One-on-one meetings between employees and managers are important. When conducted frequently, these meetings can serve as a valuable tool to bolster alignment, strengthen engagement, and drive employee growth.
One challenge managers often have with one-on-one meetings is figuring out the right meeting cadence. How often should you have one on one meetings? What’s the right balance for checking in with employees? What cadence is most engaging?
One-on-ones are key to building strong relationships between managers and employees. Emails and instant messages are effective for the little things—like task updates and quick follow-ups—but one-on-one meetings are key to addressing roadblocks, boosting employee growth, increasing strategic alignment, and strengthening employee engagement.
One-on-ones equip employees with the tools they need to perform at their best. Without regular one-on-ones, employees may lack direction in their role. But with regular one-on-ones, you’ll reap many benefits—employees can better mitigate challenges, narrow their skills gaps, and understand available growth opportunities.
Plus, one-on-ones strengthen an employee’s connection to their work. When managers have a strong relationship with their employees, employees are better motivated to give their all—day in and day out. Your employees will genuinely care about the success of your business, and will be more aligned, engaged, and productive.
Employees and managers meet at a variety of frequencies, making it tough to measure which cadence is the most effective. In fact, our research shows that:
This shows what employees and managers are doing now for one-on-one meetings. But what do employees prefer?
Our research shows that employees want weekly one-on-one meetings with their managers. Weekly one-on-ones strengthen the connection between managers and employees and enable them to discuss and respond to opportunities and obstacles in real-time. If managers can’t meet weekly with each employee, the next best option is monthly.
Our research also shows that different one-on-one meeting cadences impact levels of employee engagement. The engagement data matches with what employees want. The most engaged employees have weekly or monthly one-on-one meetings with their managers.
While it’s important to prioritize one-on-ones at least monthly, everyone is different. Consider you and your employees’ individual needs to determine the best meeting cadence for you. Here are some tips to find a frequency that works:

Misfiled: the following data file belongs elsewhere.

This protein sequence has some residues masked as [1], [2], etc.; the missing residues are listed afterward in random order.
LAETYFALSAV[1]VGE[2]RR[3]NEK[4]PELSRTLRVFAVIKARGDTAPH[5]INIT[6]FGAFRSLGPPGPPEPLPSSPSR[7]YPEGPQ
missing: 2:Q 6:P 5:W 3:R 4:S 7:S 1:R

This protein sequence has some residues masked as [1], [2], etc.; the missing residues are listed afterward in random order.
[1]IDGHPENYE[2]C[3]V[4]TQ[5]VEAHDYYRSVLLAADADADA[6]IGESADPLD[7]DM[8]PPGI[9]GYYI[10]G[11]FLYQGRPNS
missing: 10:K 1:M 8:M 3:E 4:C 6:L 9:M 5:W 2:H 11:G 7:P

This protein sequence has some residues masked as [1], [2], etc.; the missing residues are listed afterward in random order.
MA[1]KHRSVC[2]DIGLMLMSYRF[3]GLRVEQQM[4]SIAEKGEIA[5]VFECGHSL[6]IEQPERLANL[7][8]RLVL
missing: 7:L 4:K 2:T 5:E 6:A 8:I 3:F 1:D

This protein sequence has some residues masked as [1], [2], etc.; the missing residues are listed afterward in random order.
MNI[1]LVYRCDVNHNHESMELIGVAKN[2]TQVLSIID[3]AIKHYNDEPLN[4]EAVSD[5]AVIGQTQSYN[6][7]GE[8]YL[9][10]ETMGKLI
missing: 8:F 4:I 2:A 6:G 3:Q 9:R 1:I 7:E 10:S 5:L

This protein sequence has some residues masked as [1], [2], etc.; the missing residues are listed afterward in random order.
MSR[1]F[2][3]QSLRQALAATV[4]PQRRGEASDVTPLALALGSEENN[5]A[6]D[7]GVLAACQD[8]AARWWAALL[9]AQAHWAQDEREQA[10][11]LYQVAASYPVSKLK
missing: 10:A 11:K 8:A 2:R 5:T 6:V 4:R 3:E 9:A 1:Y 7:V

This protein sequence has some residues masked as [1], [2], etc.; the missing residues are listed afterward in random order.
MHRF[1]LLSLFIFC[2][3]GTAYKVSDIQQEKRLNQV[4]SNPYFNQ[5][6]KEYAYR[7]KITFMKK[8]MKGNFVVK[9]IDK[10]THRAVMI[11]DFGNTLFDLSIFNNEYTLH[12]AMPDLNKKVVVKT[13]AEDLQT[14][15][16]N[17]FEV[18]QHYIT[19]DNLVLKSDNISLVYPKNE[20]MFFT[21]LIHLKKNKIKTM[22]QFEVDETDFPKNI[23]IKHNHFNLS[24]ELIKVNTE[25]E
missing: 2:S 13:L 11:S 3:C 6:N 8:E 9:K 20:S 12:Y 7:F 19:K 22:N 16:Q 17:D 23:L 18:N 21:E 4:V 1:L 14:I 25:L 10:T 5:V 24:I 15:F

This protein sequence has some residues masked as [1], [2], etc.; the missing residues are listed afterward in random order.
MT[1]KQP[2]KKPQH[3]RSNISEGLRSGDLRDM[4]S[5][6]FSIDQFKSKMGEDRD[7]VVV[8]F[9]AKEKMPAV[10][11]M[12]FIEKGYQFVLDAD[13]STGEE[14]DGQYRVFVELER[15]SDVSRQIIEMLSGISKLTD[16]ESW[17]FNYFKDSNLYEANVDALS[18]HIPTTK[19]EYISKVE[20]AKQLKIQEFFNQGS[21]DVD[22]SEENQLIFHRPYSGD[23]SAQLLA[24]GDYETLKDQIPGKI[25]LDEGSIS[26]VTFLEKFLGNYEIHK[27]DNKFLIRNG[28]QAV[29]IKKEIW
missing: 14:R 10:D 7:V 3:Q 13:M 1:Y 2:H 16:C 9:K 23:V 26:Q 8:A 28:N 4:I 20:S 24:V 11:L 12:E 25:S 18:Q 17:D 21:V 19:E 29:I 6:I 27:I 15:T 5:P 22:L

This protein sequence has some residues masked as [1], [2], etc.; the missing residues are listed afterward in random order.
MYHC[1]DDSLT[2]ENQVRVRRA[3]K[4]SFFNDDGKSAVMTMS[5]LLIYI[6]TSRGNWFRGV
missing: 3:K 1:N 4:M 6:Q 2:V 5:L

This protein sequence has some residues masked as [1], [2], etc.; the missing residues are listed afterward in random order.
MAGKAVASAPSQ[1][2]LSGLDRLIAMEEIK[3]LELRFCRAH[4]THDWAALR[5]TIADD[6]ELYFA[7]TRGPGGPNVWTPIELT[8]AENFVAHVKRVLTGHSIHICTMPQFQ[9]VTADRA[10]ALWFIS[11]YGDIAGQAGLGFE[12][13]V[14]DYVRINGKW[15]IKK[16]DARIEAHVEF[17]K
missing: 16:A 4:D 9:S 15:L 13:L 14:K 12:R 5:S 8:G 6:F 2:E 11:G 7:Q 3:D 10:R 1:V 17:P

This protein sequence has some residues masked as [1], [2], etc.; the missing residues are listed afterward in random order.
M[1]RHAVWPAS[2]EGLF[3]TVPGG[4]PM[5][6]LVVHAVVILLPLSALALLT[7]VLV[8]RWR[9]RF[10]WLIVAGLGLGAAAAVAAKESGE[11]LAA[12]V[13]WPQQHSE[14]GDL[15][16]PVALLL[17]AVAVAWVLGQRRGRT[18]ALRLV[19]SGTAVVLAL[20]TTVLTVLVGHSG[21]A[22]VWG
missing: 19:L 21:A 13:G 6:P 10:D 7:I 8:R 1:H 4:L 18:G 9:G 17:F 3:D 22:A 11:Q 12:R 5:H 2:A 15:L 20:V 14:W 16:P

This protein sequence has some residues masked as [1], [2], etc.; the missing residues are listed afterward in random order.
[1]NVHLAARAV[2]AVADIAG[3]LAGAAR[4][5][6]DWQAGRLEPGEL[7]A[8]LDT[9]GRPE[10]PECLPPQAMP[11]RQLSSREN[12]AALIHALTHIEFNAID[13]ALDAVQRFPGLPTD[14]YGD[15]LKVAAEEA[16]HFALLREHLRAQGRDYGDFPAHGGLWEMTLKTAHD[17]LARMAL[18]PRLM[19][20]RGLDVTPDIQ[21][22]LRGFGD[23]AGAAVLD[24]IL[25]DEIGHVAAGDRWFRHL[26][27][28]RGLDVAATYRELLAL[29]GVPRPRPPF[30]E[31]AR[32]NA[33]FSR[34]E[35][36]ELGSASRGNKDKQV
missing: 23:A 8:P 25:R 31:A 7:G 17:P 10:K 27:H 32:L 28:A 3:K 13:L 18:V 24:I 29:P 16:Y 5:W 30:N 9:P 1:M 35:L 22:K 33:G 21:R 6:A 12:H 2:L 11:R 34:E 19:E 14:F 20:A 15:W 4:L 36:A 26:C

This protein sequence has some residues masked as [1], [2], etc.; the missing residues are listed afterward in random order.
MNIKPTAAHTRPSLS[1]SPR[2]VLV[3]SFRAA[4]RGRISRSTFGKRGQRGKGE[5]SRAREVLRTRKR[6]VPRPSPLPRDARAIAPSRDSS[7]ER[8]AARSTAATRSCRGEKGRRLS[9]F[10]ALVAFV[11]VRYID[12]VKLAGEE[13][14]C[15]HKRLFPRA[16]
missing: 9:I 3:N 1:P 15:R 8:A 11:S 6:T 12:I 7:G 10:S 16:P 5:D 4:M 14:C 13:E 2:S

The one-on-one frequency you adopt has to be realistic and attainable, or you’re likely to burn out and lack consistency. If you have a large team, it’s unrealistic to conduct a weekly, hour-long one-on-one with each employee—you’ll fill up your entire work week. Find a cadence that meets employees’ needs but still gives you the time you need to conduct business as usual.
Determine the goals you want to accomplish with each one-on-one conversation. Perhaps you want to coach performance, build relationships, or discuss employee goals. Your priorities—and their connection to business success—can help you identify individuals who need an increased one-on-one frequency.
It’s important to stay open minded with your one-on-one cadence. At first, managers should try out different cadences. If you think your employees’ time could’ve been leveraged better outside of a meeting, consider reducing your frequency. If you think your employees would benefit from more one-on-ones, consider increasing your frequency. Be flexible and continually make adjustments as things change.
It’s important to keep a pulse on your employees’ one-on-one meeting needs. During your meetings, ask employees if they think your current cadence is working, or if they prefer more or less one-on-ones. This feedback will help you ensure every meeting is effective and helpful for your employees.
While it’s important to stay adaptable, consistency is key. Once you choose a frequency that works, avoid rescheduling or canceling meetings. Managers should determine a day and time of the week that works for each employee and stick to it. That way, employees can prepare for your conversations and aren’t left with issues that need to be addressed.
Holding regular, effective one-on-one meetings can be tough without the right tools. Luckily, one-on-one meeting software can streamline your strategy to keep managers and employees connected and aligned. The right software will facilitate your conversations to increase employee and business success. With a robust platform, you can:
An integrated one-on-one platform helps managers focus on what matters, facilitating the conversations that are key to your business. With the right tools, you can boost performance, increase trust, promote accountability, and drive success with ongoing one-on-ones.
Now that you have the background you need for ideal one-on-one meeting frequencies, understand what questions to ask. Download our Big Book of 350 One-on-one Meeting Questions to fuel your conversations.